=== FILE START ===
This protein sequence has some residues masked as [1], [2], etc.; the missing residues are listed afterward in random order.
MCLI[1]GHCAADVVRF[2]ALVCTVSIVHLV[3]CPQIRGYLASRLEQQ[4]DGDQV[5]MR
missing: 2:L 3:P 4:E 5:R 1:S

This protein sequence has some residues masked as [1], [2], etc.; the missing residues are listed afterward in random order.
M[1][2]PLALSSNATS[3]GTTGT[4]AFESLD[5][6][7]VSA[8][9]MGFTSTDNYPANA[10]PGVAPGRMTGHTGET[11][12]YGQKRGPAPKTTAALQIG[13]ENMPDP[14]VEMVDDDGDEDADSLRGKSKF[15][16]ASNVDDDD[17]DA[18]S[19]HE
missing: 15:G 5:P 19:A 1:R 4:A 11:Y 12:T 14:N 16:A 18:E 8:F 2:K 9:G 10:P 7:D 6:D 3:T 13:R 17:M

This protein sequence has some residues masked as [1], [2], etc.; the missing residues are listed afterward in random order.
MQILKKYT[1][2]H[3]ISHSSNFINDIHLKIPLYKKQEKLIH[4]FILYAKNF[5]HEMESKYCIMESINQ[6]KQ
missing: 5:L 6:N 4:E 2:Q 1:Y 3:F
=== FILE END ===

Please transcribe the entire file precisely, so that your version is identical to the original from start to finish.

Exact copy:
This protein sequence has some residues masked as [1], [2], etc.; the missing residues are listed afterward in random order.
MCLI[1]GHCAADVVRF[2]ALVCTVSIVHLV[3]CPQIRGYLASRLEQQ[4]DGDQV[5]MR
missing: 2:L 3:P 4:E 5:R 1:S

This protein sequence has some residues masked as [1], [2], etc.; the missing residues are listed afterward in random order.
M[1][2]PLALSSNATS[3]GTTGT[4]AFESLD[5][6][7]VSA[8][9]MGFTSTDNYPANA[10]PGVAPGRMTGHTGET[11][12]YGQKRGPAPKTTAALQIG[13]ENMPDP[14]VEMVDDDGDEDADSLRGKSKF[15][16]ASNVDDDD[17]DA[18]S[19]HE
missing: 15:G 5:P 19:A 1:R 4:A 11:Y 12:T 14:N 16:A 18:E 8:F 2:K 9:G 10:P 7:D 6:D 3:T 13:R 17:M

This protein sequence has some residues masked as [1], [2], etc.; the missing residues are listed afterward in random order.
MQILKKYT[1][2]H[3]ISHSSNFINDIHLKIPLYKKQEKLIH[4]FILYAKNF[5]HEMESKYCIMESINQ[6]KQ
missing: 5:L 6:N 4:E 2:Q 1:Y 3:F